Ryan Hiscocks: Politics and Perseverance

Political Science Professor details his academic journey

Aidan Lindell, Staff Writer

“I was not planning on studying political science at all,” said Political Science Professor Ryan Hiscocks. In fact, the discipline’s name itself seemed more off-putting than anything. 

“I couldn’t make any sense of it,” said Hiscocks. “Politics seems to be so…brutal and emotional, you know, like all of these strange aspects of human behavior that couldn’t connect to the word science.” 

That all changed when Hiscocks took his first political science class in 2001. Attending Long Beach City College, Hiscocks was enthralled by this new field of study. Having enjoyed high school government class, he said that he loved delving into the subject further in college. But what really got him to pursue it as a major was an after-class meeting with his professor, Dr. Donald Douglas.

“Dr. Douglas asked to talk to me after class, and he just asked me point blank, ‘What are you doing? What are you studying?’”  

Hiscocks said he honestly had no idea. 

Hiscocks recalled Douglas’ response: “‘You’re one of the best students I ever had. You’re wired for this. Do political science.’ I said okay, and that was that.” 

Hiscocks, now 47, is one of two political science professors at Los Medanos College. He started in 2017, but began teaching five years before that at Long Beach City College. After completing his master’s program at CSU Long Beach, he began an internship at his former community college. 

“I loved being a student. I loved being in college,” Hiscocks said. “And I just…didn’t know any other way to get political science back into my life other than to try teaching it.” 

So, when he found out that his old college was looking for interns, Hiscocks said he “went through a one-semester internship.”

“Two semesters after that, they called me. They were in a pinch, they needed an instructor and they hired me.”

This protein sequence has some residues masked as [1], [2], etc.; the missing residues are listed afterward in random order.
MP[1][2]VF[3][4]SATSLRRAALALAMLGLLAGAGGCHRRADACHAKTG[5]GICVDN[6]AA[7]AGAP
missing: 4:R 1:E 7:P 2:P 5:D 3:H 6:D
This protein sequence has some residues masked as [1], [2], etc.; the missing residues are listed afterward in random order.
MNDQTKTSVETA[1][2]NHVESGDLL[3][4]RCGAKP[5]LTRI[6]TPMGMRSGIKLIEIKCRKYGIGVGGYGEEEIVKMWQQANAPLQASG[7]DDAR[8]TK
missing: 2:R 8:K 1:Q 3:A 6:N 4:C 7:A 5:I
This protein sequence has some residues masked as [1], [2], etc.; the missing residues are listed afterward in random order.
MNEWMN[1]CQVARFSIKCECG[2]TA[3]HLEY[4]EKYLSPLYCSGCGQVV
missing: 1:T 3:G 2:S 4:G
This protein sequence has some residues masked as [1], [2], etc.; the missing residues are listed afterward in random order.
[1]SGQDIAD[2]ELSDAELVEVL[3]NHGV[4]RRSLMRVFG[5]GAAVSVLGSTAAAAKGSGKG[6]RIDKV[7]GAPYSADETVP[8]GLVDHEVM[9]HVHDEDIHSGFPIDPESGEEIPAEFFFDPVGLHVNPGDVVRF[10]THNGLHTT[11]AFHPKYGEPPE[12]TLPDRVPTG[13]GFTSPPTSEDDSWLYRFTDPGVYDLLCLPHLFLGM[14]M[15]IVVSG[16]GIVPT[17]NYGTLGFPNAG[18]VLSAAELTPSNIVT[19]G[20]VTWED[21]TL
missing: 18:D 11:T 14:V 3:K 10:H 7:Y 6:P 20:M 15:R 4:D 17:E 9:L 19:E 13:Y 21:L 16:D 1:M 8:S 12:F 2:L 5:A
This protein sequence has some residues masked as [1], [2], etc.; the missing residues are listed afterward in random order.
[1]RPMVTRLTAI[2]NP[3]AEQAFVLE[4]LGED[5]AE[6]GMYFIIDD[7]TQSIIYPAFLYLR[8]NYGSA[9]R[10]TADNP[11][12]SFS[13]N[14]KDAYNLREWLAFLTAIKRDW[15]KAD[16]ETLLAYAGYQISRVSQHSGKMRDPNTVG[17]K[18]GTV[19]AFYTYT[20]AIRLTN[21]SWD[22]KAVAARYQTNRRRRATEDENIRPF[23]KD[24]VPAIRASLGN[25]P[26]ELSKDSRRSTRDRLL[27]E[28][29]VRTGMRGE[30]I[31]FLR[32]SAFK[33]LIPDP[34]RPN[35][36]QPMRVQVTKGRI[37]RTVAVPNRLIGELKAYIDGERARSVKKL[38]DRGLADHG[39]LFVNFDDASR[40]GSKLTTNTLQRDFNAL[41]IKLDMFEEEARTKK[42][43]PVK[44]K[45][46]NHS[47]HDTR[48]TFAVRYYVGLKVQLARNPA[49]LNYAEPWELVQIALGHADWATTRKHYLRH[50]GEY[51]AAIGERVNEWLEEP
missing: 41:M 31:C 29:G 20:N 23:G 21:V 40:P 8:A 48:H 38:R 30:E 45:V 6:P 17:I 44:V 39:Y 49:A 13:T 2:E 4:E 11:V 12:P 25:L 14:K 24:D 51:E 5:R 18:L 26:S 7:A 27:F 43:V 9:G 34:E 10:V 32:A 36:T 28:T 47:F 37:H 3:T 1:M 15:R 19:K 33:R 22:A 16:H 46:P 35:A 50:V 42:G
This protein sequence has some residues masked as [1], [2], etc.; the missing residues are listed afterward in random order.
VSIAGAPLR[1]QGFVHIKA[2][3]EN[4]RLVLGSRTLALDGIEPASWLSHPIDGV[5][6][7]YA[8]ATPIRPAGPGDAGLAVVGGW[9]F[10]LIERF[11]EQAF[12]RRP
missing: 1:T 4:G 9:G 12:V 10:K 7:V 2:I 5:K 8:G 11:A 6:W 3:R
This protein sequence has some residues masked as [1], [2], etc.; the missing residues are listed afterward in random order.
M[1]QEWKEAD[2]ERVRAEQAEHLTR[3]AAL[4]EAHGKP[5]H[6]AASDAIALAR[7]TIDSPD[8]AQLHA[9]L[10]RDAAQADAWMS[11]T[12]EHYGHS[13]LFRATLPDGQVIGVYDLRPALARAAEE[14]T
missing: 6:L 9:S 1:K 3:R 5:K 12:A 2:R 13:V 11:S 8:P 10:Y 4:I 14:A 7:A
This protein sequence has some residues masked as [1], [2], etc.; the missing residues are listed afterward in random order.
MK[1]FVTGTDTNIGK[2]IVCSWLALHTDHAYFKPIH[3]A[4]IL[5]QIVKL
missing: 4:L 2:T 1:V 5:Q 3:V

However, despite Hiscocks’ former association with the college, teaching did not come easy to him. Among his most prominent struggles were feelings of self doubt. A shy speaker, Hiscocks said he “would get horribly nervous” when speaking to an audience. 

“There was real fear there of walking into a classroom and you have to hold, you know, 30 to 40 students’ attention,” said Hiscocks. “It’s not an easy thing, especially when you’re breaking into it and you don’t have the experience.” 

Despite this, Hiscocks found inspiration to push past his insecurities and to just keep trying. 

“I knew if I did it enough, there would be a point where that apprehension, the nerves, the fear would no longer be, you know, such a prevailing or prevalent factor in the job,” Hiscocks said. “And I was right about that.”

As a teacher, Hiscocks finds that the most satisfying part of the job is hearing he’s made a difference in his students’ lives. For example, Hiscocks said he remembers one student who walked “ up to me at the end of the semester and said, ‘I’m going to vote because of you.’” 

“That’s one of the things I’m always trying to accomplish in the classes, to convince students that this is a worthwhile thing to do,” said Hiscocks. “They really need to participate because our democracy really doesn’t exist if people aren’t willing to engage.” 

A staunch defender of democracy and liberty, Hiscocks reveres late Supreme Court Justice Thurgood Marshall. In particular, Hiscocks admires that Marshall “argued successfully one of the most important cases in American history, Brown Vs. Board of Education.” 

Brown was the Supreme Court decision that ended racial segregation in schools. The fact that Justice Marshall was one of the leading proponents of such a decision is why Hiscocks considers Marshall to have been “at the forefront of just so much that was going on during the Civil Rights Movement.”

In his classroom, Hiscocks always strives to create a welcoming environment for students, regardless of their personal political views. Hiscocks said that he tries “to teach up the middle.” 

“I do my best to have and create a classroom where no matter what my students’ ideology or political identity, they feel welcome and they feel able to express themselves.” 

To accomplish this, Hiscocks keeps his personal political views to himself. Even if a student asks him questions pertaining to his political party or ideology, Hiscocks makes it clear he will never answer them.. 

In his free time, Hiscocks enjoys fly fishing. His wife Ashley Hiscocks started the hobby about five years ago and as his two children grow older, wants to take them fly fishing too.

As for the future, Hiscocks said that he looks forward to “just keep trying to kind of perfect my craft.” 

Hiscocks is continuing to offer political science courses for Spring 2023. In addition to the regular Intro to Political Science and International Relations courses, Hiscocks proudly announced that a new Introduction to Law, Public Policy and Society course will be offered in spring, taught by Deputy District Attorney Diana Weiss. 

“We’re going to have a really dynamic program,” said Hiscocks, “And a lot of options for students interested in multiple aspects of law and law-related curriculum.”